All with the intention to make sure the beer tastes exactly as the brewer intended. 

 

Various sized DrinkTanks crowlers sitting on bar counter

Photography courtesy of DrinkTanks

What Is a Crowler?

On the other hand, crowlers are fairly new, appearing first in the early naughts. Oskar Blues Brewery developed the first crowler with Ball Corporation twenty years ago in 2002. The Longmont, Colorado-based brewery wanted to find a new way to package its beer to increase shelf life. The two companies came up with a machine that sealed larger cans on-demand. 

Voila, the crowler!

Resealable crowler machine sitting on bar at Oskar Blues BreweryPhotography courtesy of Oskar Blues Brewery

Essentially oversized cans, crowlers are 32oz, air-tight sealed, aluminum beer containers. They’re designed to keep beer fresher longer and give customers an opportunity to take home a decent amount of beer at one time. All in one easy-to-drink package. 

“A crowler is like a large to-go can that you can fill with whatever beer you want,” says Macdonell. “People love crowlers because cans are very popular. They’ve grown in popularity in craft beer so much in the last five to ten years.”

 

How to Fill a Growler vs. a Crowler

Filling a DrinkTanks crowler at a beer tap wall

Photography courtesy of DrinkTanks

Besides their size, the main difference between growlers and crowlers is how you fill them. 

Growler

First and foremost, growlers must be properly sanitized before filling because if there is any bacteria inside the vessel itself, that could affect the beer. 

Traditionally, growlers can be filled a couple different ways.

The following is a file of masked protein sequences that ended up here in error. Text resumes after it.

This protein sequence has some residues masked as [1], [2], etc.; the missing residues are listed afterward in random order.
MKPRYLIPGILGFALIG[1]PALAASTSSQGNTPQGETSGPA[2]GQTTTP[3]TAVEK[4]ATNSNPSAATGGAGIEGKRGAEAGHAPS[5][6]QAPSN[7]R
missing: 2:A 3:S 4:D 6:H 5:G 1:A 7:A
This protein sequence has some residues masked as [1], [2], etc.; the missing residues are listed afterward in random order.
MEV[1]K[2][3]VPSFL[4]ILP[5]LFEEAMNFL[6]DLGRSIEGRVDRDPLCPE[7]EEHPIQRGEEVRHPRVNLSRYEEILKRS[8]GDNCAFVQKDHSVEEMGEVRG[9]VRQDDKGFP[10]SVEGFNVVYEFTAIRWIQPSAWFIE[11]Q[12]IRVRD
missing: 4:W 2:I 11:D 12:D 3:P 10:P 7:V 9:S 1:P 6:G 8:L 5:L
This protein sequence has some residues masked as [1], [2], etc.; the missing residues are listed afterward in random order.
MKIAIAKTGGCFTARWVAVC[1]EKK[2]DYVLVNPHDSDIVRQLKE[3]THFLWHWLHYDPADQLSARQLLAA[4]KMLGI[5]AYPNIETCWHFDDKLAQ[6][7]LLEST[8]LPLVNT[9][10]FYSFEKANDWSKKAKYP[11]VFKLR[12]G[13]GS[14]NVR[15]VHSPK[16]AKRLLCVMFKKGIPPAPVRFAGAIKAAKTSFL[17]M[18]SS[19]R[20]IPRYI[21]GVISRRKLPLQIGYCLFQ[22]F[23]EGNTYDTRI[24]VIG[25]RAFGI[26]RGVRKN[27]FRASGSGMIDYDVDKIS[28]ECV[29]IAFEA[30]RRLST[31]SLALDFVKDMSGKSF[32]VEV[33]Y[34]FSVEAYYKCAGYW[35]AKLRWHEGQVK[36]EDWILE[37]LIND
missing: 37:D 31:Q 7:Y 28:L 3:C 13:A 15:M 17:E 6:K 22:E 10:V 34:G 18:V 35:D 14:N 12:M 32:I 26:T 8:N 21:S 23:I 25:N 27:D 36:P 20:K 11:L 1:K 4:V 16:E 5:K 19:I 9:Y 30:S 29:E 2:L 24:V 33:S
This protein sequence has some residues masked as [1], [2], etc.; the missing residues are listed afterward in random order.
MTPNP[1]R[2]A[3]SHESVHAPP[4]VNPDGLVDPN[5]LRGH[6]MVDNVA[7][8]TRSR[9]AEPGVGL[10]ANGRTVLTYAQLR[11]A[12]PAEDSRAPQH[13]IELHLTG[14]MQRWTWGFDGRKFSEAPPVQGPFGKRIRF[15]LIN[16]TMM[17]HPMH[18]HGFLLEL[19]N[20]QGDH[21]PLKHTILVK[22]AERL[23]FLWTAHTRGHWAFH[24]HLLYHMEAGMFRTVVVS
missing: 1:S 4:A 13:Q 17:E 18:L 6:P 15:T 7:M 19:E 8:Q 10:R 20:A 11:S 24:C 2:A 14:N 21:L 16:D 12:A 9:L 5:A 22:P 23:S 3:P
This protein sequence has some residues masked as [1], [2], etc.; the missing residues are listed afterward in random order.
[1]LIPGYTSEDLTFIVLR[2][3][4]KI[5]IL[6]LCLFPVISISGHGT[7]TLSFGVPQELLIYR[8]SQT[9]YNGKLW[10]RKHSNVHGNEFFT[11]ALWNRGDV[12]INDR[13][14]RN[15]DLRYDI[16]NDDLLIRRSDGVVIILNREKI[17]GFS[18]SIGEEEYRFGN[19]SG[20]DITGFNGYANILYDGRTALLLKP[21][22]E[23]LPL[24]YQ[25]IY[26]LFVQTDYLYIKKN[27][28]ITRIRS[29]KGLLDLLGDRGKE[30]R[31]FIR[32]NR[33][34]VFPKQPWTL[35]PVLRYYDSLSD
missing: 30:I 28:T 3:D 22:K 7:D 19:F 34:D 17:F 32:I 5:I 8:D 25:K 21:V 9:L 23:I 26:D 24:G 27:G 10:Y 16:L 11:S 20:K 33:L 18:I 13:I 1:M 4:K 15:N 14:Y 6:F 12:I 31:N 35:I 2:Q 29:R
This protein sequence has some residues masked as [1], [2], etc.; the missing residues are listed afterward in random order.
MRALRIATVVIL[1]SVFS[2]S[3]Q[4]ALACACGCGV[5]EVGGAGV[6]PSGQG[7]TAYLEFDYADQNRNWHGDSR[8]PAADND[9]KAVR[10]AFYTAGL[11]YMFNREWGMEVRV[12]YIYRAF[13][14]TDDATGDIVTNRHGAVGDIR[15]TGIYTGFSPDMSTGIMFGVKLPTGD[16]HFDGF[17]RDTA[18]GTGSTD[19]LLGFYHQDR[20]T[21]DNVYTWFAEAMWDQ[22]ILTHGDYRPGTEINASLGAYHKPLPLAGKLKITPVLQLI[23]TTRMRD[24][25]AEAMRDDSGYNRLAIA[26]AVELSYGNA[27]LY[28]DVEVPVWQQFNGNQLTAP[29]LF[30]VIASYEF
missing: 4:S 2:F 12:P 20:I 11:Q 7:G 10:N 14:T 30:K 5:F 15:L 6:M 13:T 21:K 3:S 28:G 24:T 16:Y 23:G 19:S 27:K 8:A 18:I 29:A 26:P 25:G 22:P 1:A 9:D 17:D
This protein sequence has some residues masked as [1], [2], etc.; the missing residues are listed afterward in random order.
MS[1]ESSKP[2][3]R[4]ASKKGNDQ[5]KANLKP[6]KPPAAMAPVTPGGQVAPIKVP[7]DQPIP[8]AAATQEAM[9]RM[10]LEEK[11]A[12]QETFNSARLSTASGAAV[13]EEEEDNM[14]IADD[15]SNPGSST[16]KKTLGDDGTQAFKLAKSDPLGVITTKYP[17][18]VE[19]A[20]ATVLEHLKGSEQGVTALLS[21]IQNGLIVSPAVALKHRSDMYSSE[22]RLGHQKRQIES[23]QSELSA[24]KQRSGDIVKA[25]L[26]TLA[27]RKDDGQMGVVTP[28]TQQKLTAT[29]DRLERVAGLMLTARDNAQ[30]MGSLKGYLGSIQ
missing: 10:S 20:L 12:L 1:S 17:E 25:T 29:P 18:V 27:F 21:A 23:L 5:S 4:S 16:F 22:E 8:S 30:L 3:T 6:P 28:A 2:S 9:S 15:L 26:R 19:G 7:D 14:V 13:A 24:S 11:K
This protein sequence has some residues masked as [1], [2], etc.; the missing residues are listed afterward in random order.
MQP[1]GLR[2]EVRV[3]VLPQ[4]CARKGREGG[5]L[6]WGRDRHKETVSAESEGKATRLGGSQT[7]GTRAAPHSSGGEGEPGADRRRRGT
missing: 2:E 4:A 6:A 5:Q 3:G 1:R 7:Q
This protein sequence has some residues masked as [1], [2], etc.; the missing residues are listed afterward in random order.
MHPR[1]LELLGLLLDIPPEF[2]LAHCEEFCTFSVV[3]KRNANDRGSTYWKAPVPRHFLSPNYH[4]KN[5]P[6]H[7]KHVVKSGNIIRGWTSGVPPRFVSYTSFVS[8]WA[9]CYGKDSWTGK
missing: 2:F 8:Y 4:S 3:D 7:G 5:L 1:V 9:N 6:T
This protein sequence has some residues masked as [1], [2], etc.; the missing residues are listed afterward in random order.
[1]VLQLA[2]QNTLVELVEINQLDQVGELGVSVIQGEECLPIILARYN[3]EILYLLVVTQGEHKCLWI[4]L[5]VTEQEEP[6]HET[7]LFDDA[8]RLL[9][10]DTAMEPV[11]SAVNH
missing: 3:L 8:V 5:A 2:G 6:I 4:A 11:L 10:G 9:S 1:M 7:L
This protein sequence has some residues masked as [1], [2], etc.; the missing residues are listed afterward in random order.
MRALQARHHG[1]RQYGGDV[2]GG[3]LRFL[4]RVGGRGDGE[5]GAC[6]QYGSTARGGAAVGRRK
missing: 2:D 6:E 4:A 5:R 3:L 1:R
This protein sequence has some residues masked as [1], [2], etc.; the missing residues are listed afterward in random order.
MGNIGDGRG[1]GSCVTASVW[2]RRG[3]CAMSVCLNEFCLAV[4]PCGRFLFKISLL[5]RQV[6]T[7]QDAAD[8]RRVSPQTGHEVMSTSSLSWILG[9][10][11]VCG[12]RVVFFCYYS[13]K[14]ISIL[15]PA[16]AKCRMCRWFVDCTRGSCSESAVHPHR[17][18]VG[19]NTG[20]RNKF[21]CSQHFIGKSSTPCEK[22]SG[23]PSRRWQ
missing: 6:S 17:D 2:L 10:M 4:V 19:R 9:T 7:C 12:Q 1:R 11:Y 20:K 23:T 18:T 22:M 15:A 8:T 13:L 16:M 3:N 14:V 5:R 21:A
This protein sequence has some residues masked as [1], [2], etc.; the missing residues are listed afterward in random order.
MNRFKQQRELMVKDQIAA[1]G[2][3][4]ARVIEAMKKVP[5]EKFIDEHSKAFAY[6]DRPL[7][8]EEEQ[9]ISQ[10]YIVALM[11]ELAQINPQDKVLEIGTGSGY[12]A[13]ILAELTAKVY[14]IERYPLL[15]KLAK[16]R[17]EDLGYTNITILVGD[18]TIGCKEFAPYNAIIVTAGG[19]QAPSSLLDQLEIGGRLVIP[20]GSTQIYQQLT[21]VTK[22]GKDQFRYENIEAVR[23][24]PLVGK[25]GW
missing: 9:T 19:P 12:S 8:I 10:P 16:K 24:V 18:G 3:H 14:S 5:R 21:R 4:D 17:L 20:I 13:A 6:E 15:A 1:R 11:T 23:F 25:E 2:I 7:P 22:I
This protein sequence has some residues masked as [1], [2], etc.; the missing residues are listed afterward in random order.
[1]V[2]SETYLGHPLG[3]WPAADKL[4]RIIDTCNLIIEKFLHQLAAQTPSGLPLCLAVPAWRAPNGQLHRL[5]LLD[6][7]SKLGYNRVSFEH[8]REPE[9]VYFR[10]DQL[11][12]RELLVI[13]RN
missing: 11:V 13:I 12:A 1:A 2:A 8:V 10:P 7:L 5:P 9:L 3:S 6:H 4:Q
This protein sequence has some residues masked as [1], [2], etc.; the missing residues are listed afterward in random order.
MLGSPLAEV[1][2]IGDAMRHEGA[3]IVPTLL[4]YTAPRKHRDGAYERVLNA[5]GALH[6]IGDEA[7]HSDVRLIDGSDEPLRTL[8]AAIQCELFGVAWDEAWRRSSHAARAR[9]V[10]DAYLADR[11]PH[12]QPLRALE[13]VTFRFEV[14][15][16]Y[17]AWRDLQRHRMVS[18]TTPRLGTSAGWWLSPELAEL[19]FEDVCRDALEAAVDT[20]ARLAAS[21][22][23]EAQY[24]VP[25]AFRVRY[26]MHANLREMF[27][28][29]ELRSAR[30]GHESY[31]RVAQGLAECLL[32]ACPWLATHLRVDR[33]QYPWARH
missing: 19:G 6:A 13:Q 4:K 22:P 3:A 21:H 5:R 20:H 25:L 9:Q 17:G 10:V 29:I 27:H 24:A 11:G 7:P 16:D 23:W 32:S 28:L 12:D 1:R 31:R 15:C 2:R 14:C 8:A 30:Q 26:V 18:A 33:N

One method is to use an add-on extension tube fitted to a standard draught system. This can help reduce waste and filling time. But this method can also introduce more oxygen into the beer and decrease its shelf life. 

Alternatively, another option is to use a counter-pressure CO2 filler. Because these machines use CO2 to get rid of all the oxygen in the container before filling, it helps reduce how much oxygen touches the beer. This method also curtails filling waste. 

Crowler

A crowler can sealing machine from Oktober Design

Photography courtesy of Oktober Design

Filling a crowler requires a few key pieces. Crowlers are shipped to breweries as plain, empty aluminum cans without the lid. 

Breweries can then use a beer-labeling machine to add branding to the can. Although some opt for a much simpler route, writing on the cans in permanent marker, for instance. 

When it comes to getting the can ready for the consumer, crowlers must be purged of CO2, quickly filled with beer, and vacuum sealed. 

This means you’ll need to buy a beer-canning machine for your crowler. 

Cask, October Design, and IC Filling Systems all make great crowler-canning machines. 

 

The Shelf Life of a Growler vs. a Crowler

Angled shot of Oktober Design crowler can sealing machine with cans in a row

Photography courtesy of Oktober Design

Another key difference between the two to-go options is how long they keep beer fresh and carbonated. 

Growler